Tuesday, June 18, 2002

'Bourne' actress refuses to play a wimpy woman



By Anthony Breznican
The Associated Press

        It's fitting that Franka Potente's last name means “strong.” The German actress best known as the tenacious, cherry-haired heroine of 1998's Run Lola Run is revolted by the abundance of weak, helpless movie roles for women.

        Ms. Potente, who makes punk style look glamorous, prefers playing hard-edged characters who test her endurance.

        “I like it when it's demanding,” said Ms. Potente, who co-stars with Matt Damon in the spy thriller The Bourne Identity, which made $27.5 million at the box office in its opening weekend. “At the end of the day I like to be tired and know, "Ugh, I worked today.' ”

        In Run Lola Run, she ran up to 8 miles a day in front of the cameras, playing a woman who races through Berlin to beg, borrow and steal enough money to stop gangsters from killing her boyfriend.

        In The Bourne Identity, she plays an adventurous good Samaritan who gets caught up in car chases, martial-arts attacks and gunfights after she helps a mysterious amnesiac played by Mr. Damon. Jaclyn Smith played the part in the 1988 TV version starring Richard Chamberlain, but in that movie the character became embroiled in intrigue only after she was taken hostage.

        “My major task was to really make her a civilian, not a cliche action movie girl,” Ms. Potente said.

        She also wanted to modernize the damsel-in-distress character from the 1980 novel by Robert Ludlum.

        “I started reading it, but I thought it was so old-fashioned,” said Ms. Potente, who turns 28 in July. “We're not in the Stone Age anymore.

        “But if you have a close look,” she added, “my characters have weaknesses, too. And this is what in the end makes them strong. We just have to be fair with the character and make her human. And I think weaknesses and admitting them is the biggest strength ever.”

        In one fight scene, Ms. Potente watches as Mr. Damon's character pulverizes a killer who's wielding a machine gun only to see the bloody and beaten assassin jump to his death before he can be questioned.

        “After a guy goes jumping out the window — which is the most bizarre thing — she was scripted to be flipping out and screaming and crying and wailing and beating her chest,” Mr. Damon recalled. “But she said, "No, no, no . . . I'm in shock. I'll play it like that.' ”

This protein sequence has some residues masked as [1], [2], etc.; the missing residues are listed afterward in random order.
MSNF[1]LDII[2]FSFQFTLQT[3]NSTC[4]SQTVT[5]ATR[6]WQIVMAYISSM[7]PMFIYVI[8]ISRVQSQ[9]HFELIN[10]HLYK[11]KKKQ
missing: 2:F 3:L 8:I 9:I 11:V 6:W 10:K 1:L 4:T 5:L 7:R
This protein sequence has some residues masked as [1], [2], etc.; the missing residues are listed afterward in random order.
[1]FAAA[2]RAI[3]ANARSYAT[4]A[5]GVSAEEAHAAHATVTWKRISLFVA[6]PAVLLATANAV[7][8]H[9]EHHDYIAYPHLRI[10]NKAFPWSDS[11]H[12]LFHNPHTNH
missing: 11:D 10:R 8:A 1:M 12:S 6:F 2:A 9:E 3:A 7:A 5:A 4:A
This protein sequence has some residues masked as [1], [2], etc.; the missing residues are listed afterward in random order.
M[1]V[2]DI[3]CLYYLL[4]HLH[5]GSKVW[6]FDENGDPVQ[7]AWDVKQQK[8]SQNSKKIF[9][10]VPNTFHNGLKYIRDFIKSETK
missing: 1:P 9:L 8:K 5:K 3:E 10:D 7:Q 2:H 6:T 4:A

Director Doug Liman said her stunned, silent response added to the tension of the moment by making it harder for Mr. Damon's character to usher her out of the building.

        “She's amazing because she makes the movie hers,” Mr. Liman said. “She's not just some sort of a Bond girl who's there to look pretty.”

        Born and raised in Munster, Germany, Ms. Potente began acting in theater productions, working part-time selling tickets to make money. She had a number of German TV roles before the breakaway success of Run Lola Run, made by former boyfriend Tom Tykwer.

        “We thought, "You know, this might be too artsy. They will show it at midnight on some TV channel,' ” she said. “Then it came out and it was like Christmas, and we would get presents and the presents kept getting bigger and bigger.”

        Other German credits include the horror film Anatomie and Mr. Tykwer's drama The Princess and the Warrior, both from 2000. Last year, Ms. Potente had small roles in the American films Storytelling and Blow.

        Her career choices reflect the boldness of her personality. Asked about her tattoos, Ms. Potente flashes the artistry creeping down the small of her back into her jeans, the thorns curling around her navel and the theater masks dangling on her shoulder.

        Her light German accent is occasionally flavored by a Texas twang, the result of a year she spent as a high school exchange student in suburban Houston.

        Another of Ms. Potente's trademarks is her ever-changing hair color. Red as a fire engine in Run Lola Run, it was bright green for The Bourne Identity before the filmmakers lost their nerve.

        Now relatively demure, it is mostly dark and threaded with blond and red highlights. It could almost be read as an indication of her moods.

        “When I finished my last movie, my hair was brown with red stripes, but I can't stay with a character's hair color. So I bleached it, cut it and made it orange. Then a week ago I said, "No, I don't see myself like this for the premiere,' ” she said. “I change it very often.”

       



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